Vex Red : Bristol Fleece & Firkin

A "mesmerising" NME 5.0 gig...

Let’s get one thing straight. Aldershot’s [a]Vex Red[/a]

are not — repeat not — a nu-metal band. Forget the Ross Robinson connection for a moment, and consider these facts. Singer-guitarist Terry Abbott will take the stage tonight barefoot, wearing a skinny tie, a hair-band and lots of make-up. Having draped his mic-stand in flowers and fairy lights, he’ll play most of the gig with his eyes tightly shut. He’ll also accuse us of being “a bunch of wild animals”. These are not the actions of a Fred Durst wannabe.

[a]Vex Red[/a]

are in truth a vaguely gothic glam-metal band, and quite an excellent one at that. With two extraordinary singles and a solid Robinson-produced debut album under their belts, they arrive at this NME 5.0 show oozing confidence. Or rather, Abbott oozes confidence — because tonight, we barely notice that his band are there at all. Presumably, the Abbott-free instrumental ‘Cause And Solution’ is intended as a reminder.

The gig gets off to an amazing start, with the slow-burning opener ‘Venom & Vision’ segueing into ‘Sleep Does Nothing For You’. “You said you’d help me,” screeches Abbott at its climax, repeating the words with a mixture of glowering rage and wide-eyed panic. It’s mesmerising.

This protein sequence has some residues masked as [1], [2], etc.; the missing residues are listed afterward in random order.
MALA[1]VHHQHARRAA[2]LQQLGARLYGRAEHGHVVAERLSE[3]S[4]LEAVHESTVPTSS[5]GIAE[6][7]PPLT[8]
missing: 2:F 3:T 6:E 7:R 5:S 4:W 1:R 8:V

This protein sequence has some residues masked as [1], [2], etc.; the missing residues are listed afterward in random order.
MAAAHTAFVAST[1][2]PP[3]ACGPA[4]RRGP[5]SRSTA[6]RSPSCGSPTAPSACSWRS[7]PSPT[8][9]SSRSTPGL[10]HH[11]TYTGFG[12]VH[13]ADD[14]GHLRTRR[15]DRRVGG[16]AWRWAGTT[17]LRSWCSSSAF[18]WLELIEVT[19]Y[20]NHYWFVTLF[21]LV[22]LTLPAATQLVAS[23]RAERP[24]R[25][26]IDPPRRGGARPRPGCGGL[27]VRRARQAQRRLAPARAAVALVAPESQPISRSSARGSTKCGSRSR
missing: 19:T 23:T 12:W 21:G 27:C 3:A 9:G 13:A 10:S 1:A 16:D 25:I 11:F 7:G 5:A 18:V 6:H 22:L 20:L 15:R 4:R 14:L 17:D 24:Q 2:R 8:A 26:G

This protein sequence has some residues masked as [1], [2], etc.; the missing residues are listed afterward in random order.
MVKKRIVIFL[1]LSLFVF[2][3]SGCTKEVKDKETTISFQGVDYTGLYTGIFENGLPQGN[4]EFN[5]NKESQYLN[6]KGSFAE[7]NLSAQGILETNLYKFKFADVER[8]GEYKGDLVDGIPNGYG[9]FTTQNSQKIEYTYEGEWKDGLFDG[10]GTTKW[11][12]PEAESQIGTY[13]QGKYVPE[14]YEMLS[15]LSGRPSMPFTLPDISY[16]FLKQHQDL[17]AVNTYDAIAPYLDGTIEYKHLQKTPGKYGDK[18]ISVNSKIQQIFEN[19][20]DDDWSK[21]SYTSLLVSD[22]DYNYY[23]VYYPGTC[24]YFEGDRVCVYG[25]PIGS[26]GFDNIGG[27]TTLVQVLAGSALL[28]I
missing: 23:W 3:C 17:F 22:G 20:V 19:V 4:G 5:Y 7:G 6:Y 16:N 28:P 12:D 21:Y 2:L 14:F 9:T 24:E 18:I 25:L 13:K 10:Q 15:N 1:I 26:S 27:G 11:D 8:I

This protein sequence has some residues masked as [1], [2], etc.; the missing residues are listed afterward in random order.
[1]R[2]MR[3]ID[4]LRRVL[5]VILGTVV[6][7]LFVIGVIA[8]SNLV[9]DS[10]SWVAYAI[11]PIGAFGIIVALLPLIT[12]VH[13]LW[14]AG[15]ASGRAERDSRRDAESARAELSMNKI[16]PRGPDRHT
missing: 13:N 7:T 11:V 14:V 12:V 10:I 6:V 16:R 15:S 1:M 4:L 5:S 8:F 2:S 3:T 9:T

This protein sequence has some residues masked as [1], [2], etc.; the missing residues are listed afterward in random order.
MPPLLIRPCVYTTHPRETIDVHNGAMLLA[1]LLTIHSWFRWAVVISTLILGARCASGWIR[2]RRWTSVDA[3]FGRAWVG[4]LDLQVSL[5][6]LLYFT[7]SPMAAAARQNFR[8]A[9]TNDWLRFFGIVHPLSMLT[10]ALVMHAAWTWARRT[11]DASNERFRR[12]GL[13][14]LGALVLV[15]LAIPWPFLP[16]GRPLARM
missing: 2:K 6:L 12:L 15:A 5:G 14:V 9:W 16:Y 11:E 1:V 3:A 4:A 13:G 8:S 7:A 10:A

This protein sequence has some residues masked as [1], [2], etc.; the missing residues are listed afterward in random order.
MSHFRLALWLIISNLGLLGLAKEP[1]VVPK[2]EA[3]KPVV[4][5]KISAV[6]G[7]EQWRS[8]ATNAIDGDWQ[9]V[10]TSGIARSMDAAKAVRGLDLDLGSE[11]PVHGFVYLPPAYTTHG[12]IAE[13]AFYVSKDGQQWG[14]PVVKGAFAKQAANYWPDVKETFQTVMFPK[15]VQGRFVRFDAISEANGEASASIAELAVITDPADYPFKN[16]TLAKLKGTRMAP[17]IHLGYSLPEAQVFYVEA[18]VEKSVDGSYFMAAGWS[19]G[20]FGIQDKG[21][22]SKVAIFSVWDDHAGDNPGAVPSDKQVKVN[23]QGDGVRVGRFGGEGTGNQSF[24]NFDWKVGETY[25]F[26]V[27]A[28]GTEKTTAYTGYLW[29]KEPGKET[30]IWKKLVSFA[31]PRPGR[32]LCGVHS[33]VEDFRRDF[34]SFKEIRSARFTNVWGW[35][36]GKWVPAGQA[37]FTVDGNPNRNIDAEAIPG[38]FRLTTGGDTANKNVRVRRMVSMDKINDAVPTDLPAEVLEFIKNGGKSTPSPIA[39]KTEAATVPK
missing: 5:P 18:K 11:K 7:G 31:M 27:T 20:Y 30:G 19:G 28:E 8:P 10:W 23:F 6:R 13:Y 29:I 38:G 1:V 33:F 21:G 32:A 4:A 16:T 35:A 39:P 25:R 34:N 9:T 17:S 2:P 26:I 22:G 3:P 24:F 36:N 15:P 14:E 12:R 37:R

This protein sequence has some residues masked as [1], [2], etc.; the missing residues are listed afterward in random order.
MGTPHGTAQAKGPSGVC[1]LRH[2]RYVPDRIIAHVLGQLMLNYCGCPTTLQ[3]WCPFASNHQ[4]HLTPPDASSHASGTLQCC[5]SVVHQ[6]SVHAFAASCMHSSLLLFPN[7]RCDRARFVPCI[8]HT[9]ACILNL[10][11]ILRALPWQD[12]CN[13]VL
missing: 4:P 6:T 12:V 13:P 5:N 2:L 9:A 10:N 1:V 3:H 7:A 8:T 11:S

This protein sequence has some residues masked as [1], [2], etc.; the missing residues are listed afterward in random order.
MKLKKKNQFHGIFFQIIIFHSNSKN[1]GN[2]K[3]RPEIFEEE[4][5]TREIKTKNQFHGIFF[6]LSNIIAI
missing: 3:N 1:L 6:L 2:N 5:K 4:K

‘Itch’ is even better. As one of the best debut singles of 2001, it still offers the most conclusive proof yet of [a]Vex Red[/a]

’s potential. To follow it, the band rip into ‘Clone Jesus’ and ‘The Closest’, mustering a ferocity barely hinted at on the recorded versions.

As with [a]Smashing Pumpkins[/a]

and a href=””>Nine Inch Nails

, the searing angst in [a]Vex Red[/a]

’s music can occasionally give way to outright pomposity, and their egotism certainly gets the better of them a few times tonight. ‘Bully Me’ aims to be an epic ballad, but ends up sounding turgid and overblown. Likewise, the B-sides that follow it — ‘Fast Cars’ and ‘Tired’ — fall somewhat short of their mark. But they quickly recover, and recent single ‘Can’t Smile’ manages to unite the sensitive goths in the audience with the beered-up moshers — a neat trick that hints at the complexity of this band’s appeal.

Not a nu-metal band, then. But very possibly the best new rock band in Britain.

Niall O’Keefe